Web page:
Venue: Hallberg Center for the Arts
Nature engulfs this exhibit with Shelley Caldwell's plant inspired artwork, Daphnae Koops wood and glass exploration of nature and the intricately detailed work of butterflies and dragonflies by David Spohn.
Opening Virutally and artist invite only on September 24, 2020 at the Hallberg Center for the Arts and then on display to the public September 25 through October 17, 2020 during regular gallery hours.
Thanks to the COVID-19 pandemic, there will be a limit of 15 people inside the gallery at any given time, social distancing and masks are required.
Growing up in Chicago in a family of writers, editors and educators, my art early on gravitated toward books. In college I discovered the art of etching, a process of drawing, printing and making editions. Since then, my life’s work has taken me from the Midwest to California and finally to Minnesota, with most of this time spent designing, illustrating and writing books, and working at the art of printmaking in my home studio. I also worked for thirty-one years as the art director for Hazelden Publishing, retiring early in 2013. During this span I also wrote and illustrated several children’s books of my own, and illustrated many others for Hazelden and other publishers. Artist Statement My goal as an artist is to communicate the healing power in the beauty of our natural world by creating art that helps people connect with this world in whatever environment they live.
This connection is available to all of us when we learn to focus on the world as it is under our feet, right in front of our eyes.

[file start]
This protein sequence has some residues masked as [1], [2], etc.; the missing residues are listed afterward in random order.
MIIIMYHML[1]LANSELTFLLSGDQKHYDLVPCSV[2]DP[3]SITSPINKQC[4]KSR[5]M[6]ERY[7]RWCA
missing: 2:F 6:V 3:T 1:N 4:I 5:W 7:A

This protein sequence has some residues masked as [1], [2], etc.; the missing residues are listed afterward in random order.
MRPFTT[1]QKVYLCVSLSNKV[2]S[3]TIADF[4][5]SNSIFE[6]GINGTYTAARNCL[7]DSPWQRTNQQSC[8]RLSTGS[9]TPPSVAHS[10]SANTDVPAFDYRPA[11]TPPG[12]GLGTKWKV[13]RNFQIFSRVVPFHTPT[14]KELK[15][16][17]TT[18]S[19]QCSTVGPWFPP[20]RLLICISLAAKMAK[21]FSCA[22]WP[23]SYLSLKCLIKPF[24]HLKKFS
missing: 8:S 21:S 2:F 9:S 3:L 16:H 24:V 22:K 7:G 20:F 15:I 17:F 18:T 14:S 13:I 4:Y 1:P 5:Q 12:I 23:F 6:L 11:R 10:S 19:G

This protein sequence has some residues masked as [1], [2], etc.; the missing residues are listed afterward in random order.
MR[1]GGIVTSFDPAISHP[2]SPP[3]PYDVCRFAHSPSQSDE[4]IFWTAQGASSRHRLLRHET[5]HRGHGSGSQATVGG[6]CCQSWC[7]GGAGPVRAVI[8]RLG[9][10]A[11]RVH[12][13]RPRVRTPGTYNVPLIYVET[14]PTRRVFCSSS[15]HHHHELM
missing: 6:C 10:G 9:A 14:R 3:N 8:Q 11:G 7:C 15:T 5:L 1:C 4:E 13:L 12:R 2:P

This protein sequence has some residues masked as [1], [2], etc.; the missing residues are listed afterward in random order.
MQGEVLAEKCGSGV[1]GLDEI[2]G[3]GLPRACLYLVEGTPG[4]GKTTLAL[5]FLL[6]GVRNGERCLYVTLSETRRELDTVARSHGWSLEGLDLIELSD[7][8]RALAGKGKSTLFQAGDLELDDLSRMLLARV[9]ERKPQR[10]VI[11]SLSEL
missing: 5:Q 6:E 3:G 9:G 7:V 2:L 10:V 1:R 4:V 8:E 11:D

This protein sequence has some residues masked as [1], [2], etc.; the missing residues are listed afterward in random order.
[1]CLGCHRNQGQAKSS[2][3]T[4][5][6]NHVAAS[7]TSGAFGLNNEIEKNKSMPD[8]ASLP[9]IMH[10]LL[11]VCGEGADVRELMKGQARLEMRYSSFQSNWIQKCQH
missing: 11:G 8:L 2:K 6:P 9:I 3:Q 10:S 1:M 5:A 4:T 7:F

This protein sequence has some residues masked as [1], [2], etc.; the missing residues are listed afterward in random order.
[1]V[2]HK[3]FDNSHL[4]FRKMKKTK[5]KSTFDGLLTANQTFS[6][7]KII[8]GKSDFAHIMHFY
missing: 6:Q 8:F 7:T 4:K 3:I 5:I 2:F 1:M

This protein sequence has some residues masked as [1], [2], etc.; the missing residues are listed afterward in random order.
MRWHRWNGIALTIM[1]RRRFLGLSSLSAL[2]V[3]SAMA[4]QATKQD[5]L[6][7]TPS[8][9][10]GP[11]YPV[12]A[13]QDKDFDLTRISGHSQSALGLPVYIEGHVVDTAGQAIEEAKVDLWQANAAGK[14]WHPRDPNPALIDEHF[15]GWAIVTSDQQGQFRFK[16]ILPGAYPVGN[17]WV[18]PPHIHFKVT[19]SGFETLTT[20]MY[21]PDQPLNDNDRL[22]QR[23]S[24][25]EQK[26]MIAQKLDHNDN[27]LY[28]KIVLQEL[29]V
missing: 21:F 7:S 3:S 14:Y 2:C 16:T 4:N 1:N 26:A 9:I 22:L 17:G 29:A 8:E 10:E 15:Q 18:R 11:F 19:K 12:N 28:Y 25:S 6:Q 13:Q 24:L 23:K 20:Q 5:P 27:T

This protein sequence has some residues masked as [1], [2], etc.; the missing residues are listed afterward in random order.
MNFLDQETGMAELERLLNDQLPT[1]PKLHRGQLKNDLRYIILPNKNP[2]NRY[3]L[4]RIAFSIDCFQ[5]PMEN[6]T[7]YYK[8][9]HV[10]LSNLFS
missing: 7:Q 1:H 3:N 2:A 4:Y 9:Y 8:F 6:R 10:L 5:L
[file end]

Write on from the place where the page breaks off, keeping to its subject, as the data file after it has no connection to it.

An affinity for nature rooted in memories and values serves as the point of departure for my work. The prominence of embellishment, pattern, and repetition found in ordinary objects also plays a strong hand in influencing the work’s aesthetic qualities. Ideas stem from a specific image or item from personal experience, which is then stylized through the application of pattern and repetition to increase recognition. As with nature, dualities within the work result from a combination of styles and processes; spontaneous mark-making alongside precise control, muted tones in conversation with bright colors of various saturations, and graphic shapes among an abundance of natural references.
From natural laws to mundane items, many factors of human existence are casually overlooked despite the control they exert; I am driven to make apparent that which is disregarded. Through a combined practice of mixed media drawing and installation, these themes converge.
I am a painter whose inspiration lies in the materials I work with. I paint on carved wood panels, often adding small objects and elements of assemblage to their surfaces. I use recycled and rough-milled woods that carry the dirt and scars of their history with them. I use glass that comes from shattered windshields and bus shelters, and brings along its own story. In some of my pieces I also include bits of rust, pebbles, twigs, stones; those things that form the detritus of our world.
I title my work with fragments of poetry; bits of phrases that in and of themselves make little sense, but which are such a part of our literary history that they carry their own resonance. These phrases suggest the themes underlying the simple visuals of the painting. My interest in used or abused materials is central to my work. It is an expression both of the life and beauty that exists in the ordinary, and of notions of reclamation and rebirth. Combined and embellished with the rich texture of paint and the sparkle of shattered glass, destruction and decay is transformed into beauty and triumph.
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